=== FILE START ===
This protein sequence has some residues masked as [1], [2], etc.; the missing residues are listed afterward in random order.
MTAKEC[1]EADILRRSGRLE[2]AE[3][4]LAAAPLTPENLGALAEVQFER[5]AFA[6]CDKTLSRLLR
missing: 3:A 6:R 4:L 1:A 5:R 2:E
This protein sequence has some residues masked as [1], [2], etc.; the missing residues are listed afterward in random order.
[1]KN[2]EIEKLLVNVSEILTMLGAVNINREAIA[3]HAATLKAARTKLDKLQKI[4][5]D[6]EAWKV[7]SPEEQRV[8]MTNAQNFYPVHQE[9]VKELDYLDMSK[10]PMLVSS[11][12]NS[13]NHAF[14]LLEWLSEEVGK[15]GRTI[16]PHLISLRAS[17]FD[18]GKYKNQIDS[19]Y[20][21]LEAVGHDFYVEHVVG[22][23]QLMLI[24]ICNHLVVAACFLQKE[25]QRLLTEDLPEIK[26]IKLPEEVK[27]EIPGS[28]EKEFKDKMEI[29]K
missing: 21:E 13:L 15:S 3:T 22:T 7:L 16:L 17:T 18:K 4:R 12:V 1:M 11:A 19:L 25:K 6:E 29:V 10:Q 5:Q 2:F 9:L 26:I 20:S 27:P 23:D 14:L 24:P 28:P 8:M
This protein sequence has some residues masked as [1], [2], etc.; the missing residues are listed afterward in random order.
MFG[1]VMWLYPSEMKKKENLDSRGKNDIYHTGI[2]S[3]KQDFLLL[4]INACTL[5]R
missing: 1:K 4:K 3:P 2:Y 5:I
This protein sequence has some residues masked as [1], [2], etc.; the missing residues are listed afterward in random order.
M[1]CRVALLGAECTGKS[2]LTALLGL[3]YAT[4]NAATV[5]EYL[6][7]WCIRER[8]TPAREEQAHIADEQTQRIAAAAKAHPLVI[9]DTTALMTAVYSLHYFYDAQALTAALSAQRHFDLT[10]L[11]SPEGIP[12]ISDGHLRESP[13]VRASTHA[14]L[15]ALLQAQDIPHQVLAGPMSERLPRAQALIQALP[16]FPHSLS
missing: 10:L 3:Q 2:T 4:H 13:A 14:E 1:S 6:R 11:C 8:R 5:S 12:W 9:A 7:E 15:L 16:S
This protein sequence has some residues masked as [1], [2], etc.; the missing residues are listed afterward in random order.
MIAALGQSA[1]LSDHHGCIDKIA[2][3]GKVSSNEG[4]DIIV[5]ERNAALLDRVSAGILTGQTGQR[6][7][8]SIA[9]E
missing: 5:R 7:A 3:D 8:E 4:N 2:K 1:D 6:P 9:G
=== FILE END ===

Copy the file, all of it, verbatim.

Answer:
This protein sequence has some residues masked as [1], [2], etc.; the missing residues are listed afterward in random order.
MTAKEC[1]EADILRRSGRLE[2]AE[3][4]LAAAPLTPENLGALAEVQFER[5]AFA[6]CDKTLSRLLR
missing: 3:A 6:R 4:L 1:A 5:R 2:E
This protein sequence has some residues masked as [1], [2], etc.; the missing residues are listed afterward in random order.
[1]KN[2]EIEKLLVNVSEILTMLGAVNINREAIA[3]HAATLKAARTKLDKLQKI[4][5]D[6]EAWKV[7]SPEEQRV[8]MTNAQNFYPVHQE[9]VKELDYLDMSK[10]PMLVSS[11][12]NS[13]NHAF[14]LLEWLSEEVGK[15]GRTI[16]PHLISLRAS[17]FD[18]GKYKNQIDS[19]Y[20][21]LEAVGHDFYVEHVVG[22][23]QLMLI[24]ICNHLVVAACFLQKE[25]QRLLTEDLPEIK[26]IKLPEEVK[27]EIPGS[28]EKEFKDKMEI[29]K
missing: 21:E 13:L 15:S 3:T 22:T 7:L 16:L 17:T 18:K 4:R 12:V 1:M 11:A 19:L 25:K 6:E 29:V 10:Q 5:Q 2:F 9:L 26:I 20:S 27:P 23:D 14:L 24:P 28:P 8:M
This protein sequence has some residues masked as [1], [2], etc.; the missing residues are listed afterward in random order.
MFG[1]VMWLYPSEMKKKENLDSRGKNDIYHTGI[2]S[3]KQDFLLL[4]INACTL[5]R
missing: 1:K 4:K 3:P 2:Y 5:I
This protein sequence has some residues masked as [1], [2], etc.; the missing residues are listed afterward in random order.
M[1]CRVALLGAECTGKS[2]LTALLGL[3]YAT[4]NAATV[5]EYL[6][7]WCIRER[8]TPAREEQAHIADEQTQRIAAAAKAHPLVI[9]DTTALMTAVYSLHYFYDAQALTAALSAQRHFDLT[10]L[11]SPEGIP[12]ISDGHLRESP[13]VRASTHA[14]L[15]ALLQAQDIPHQVLAGPMSERLPRAQALIQALP[16]FPHSLS
missing: 10:L 3:Q 2:T 4:H 13:A 14:E 1:S 6:R 11:C 8:R 5:S 12:W 9:A 7:E 15:L 16:S
This protein sequence has some residues masked as [1], [2], etc.; the missing residues are listed afterward in random order.
MIAALGQSA[1]LSDHHGCIDKIA[2][3]GKVSSNEG[4]DIIV[5]ERNAALLDRVSAGILTGQTGQR[6][7][8]SIA[9]E
missing: 5:R 7:A 3:D 8:E 4:N 2:K 1:D 6:P 9:G